American world record-holder and favourite for gold in Birmingham explains the process behind running faster than everyone else

Ask Christian Coleman the key attribute to running 60m in what almost seems like the blink of an eye and his answer is not the one you might expect.

“You have to stay patient,” says the man who recently covered the distance in a world record time of 6.34 at the US trials and goes into the IAAF World Indoor championships in Birmingham as the clear favourite for gold.

To the uninitiated the short sprint would appear to be a simple matter of getting a good start and forcing yourself down the track as quickly as is humanly possible.

As Coleman, the fastest man on the planet over 100m outdoors last year in running 9.82 and the world silver medallist, points out there’s a little more to it than that.

“You don’t just want to get out the blocks really fast and it’s all ‘run, run, run’,” says the 21-year-old. “The start is a huge part but not as much a you’d think because not only do you want a good reaction, a good drive phase and start but you want to execute it well so that you are able to transition into your top end speed and be in a good position to finish.

“You want to get out of the blocks nicely and to be patient in your set-up.

“The 60 is so short you think ‘I just want to get out the fastest and try to get away from everybody as quickly as possible’. But you can’t execute it like that – you’re going to end up not running as quickly as you could have if you’d stayed patient and got on top of it. The whole process should be really smooth.”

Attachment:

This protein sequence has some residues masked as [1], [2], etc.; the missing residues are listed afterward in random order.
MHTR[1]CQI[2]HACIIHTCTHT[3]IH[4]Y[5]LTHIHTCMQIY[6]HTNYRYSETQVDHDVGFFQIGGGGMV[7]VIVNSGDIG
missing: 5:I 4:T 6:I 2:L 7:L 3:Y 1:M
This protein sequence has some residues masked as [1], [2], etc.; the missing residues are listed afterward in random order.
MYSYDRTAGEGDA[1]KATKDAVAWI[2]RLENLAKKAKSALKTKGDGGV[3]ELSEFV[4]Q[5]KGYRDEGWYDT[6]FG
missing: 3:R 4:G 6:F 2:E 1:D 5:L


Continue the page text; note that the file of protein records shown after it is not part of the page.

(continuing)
“There’s a lot that goes into running that sort of time, technically, that can make you or break you. I’m still learning it all myself”

There are many elements to get right and Coleman insists part of the fun when it comes to his chosen event is that there is simply no margin for error.

“There’s a lot that goes into running that sort of time, technically, that can make you or break you. I’m still learning it all myself,” he adds.

“The margin of error is so little. If you do just one thing wrong – say, not get out of the blocks as quickly as you did in practice – that can just throw off your whole race.”

He adds: “It’s very hard (to stay patient) and that’s one thing that I’m still learning to do. It’s an ongoing process for me to learn that, during competition, when the gun goes off you don’t just panic and think ‘run, run, run’. You have to make sure you do everything right.”

Coleman is part of a remarkably strong American team which looks set to dominate these championships. On paper, it looks like his main threat is likely to come from Ronnie Baker, who ran 6.40 in finishing second at the trials.

The NCAA champion adds: “I go into every race with the same mindset, with a killer instinct and wanting to win. Of course it’s a different thing to execute – the 60m is very different from the 100m – so I just focus in on the things that my coach and I will have talked about and when you get in that moment you just try to execute.”

» Read an exclusive interview with Christian Coleman as part of Athletics Weekly’s in-depth IAAF World Indoor Championships preview. The magazine is out on March 1